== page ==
Toyota Motor will establish Research Institute (TRI) as an R&D unit focused initially on artificial intelligence and robotics. It will be based in Silicon Valley near Stanford University in Palo Alto, California with a second facility near the Massachusetts Institute of Technology (MIT) in Cambridge, Massachusetts. The new company will begin operations in January 2016.
Toyota said it believes artificial intelligence has significant potential to support future industrial technologies and the creation of an entirely new industry. It is backing this up with an initial spend of US$1bn over the next five years to establish and staff the two initial locations and conduct operations. The spend is on top of the $50m allocated over the next five years for MIT and Stanford to establish joint fundamental artificial intelligence research centres at each university.
TRI will help bridge the gap between fundamental research and product development. Its primary taks is to accelerate R&D in a range of fields to help resolve society's future challenges by using artificial intelligence and big data.

Directed by Gill Pratt, Toyota's executive technical advisor and the chief executive officer of the new enterprise, TRI will hire leading researchers and engineers to support its wide range of activities.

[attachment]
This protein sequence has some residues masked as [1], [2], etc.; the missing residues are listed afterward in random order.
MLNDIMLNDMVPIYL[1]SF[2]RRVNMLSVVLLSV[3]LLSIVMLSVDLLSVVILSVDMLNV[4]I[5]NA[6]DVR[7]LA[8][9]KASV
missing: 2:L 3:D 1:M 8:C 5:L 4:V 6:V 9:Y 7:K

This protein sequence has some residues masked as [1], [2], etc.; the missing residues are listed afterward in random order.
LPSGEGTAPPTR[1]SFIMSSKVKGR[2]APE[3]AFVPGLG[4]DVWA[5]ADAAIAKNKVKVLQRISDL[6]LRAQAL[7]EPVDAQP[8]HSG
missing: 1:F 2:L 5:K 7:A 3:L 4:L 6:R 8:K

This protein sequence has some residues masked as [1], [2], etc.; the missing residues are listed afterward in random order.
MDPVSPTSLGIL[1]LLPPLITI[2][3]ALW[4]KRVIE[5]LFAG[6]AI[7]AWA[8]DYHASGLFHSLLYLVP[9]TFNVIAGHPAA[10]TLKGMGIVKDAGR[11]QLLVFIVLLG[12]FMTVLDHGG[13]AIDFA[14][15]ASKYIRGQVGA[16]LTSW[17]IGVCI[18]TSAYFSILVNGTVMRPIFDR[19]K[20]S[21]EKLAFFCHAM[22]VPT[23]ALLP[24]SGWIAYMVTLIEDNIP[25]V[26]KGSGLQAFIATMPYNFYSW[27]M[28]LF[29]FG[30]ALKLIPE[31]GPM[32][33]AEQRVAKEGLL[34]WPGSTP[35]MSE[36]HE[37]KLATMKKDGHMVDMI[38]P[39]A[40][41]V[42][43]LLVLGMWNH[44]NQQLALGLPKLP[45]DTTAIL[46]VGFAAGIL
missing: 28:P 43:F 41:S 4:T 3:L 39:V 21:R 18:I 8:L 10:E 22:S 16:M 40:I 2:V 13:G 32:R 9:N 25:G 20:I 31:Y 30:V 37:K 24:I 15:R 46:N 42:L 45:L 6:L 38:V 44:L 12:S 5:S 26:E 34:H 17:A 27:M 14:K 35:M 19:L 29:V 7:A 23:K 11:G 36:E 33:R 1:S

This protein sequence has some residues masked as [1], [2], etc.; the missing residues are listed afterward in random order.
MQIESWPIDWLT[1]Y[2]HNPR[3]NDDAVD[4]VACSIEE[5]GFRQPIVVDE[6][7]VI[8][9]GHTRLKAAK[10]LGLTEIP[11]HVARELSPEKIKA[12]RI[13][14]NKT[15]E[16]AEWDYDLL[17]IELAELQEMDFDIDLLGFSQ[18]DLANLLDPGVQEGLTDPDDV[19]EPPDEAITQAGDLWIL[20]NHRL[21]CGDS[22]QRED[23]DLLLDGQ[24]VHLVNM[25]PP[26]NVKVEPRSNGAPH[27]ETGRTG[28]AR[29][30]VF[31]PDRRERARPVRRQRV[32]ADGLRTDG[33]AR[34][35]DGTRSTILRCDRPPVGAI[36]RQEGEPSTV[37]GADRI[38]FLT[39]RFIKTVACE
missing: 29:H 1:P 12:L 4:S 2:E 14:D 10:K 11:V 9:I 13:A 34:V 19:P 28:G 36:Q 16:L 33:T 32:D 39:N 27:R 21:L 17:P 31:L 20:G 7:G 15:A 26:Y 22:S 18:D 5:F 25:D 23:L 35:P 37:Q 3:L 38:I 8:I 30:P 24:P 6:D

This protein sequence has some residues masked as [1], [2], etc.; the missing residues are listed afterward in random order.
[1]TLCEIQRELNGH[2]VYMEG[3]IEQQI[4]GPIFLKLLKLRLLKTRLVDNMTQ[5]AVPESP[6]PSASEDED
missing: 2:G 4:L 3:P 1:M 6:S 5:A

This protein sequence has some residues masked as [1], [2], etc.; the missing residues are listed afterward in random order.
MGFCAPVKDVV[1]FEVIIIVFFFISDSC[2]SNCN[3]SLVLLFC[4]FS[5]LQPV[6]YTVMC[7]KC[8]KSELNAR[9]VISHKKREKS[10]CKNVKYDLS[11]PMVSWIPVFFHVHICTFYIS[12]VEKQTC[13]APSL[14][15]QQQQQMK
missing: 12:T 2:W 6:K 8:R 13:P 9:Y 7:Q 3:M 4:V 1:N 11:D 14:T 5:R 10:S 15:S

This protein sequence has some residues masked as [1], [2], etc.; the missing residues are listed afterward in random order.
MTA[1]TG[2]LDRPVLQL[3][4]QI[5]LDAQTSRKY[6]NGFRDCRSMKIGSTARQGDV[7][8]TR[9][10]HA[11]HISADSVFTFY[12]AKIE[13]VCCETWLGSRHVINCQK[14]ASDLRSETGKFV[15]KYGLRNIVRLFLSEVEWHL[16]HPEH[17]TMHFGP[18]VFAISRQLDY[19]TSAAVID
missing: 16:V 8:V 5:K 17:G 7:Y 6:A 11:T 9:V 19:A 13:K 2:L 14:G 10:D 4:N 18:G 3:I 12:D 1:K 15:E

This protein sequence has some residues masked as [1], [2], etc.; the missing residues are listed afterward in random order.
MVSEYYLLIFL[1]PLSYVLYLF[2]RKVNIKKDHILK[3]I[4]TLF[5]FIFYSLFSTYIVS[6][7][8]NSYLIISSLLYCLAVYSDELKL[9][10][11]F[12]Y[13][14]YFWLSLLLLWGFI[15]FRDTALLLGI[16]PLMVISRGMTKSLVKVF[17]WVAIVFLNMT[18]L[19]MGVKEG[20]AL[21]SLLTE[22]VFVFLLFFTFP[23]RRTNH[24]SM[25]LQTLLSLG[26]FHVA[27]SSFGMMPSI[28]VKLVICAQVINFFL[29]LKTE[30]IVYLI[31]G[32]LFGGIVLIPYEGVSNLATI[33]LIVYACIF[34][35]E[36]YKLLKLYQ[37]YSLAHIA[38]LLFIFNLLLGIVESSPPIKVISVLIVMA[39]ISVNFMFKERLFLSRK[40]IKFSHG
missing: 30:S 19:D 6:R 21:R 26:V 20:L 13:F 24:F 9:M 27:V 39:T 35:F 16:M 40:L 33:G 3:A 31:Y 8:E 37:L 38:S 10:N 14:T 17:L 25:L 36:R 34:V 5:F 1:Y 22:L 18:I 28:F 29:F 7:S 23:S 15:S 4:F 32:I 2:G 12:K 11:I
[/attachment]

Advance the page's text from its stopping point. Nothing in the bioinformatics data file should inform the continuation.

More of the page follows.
Pratt said: "Our initial goals are to: improve safety by continuously decreasing the likelihood that a car will be involved in an accident; make driving accessible to everyone, regardless of ability; and apply Toyota technology used for outdoor mobility to indoor environments, particularly for the support of seniors. We also plan to apply our work more broadly, for example to improve production efficiency and accelerate scientific discovery in materials."
Akio Toyoda, president of Toyota Motor, said: "As technology continues to progress, so does our ability to improve products. At Toyota, we do not pursue innovation simply because we can; we pursue it because we should. It is our responsibility to make life better for our customers, and society as a whole. I want to work with Gill, not just because he is a great researcher, but because I believe that his goals and motivations are the same as ours."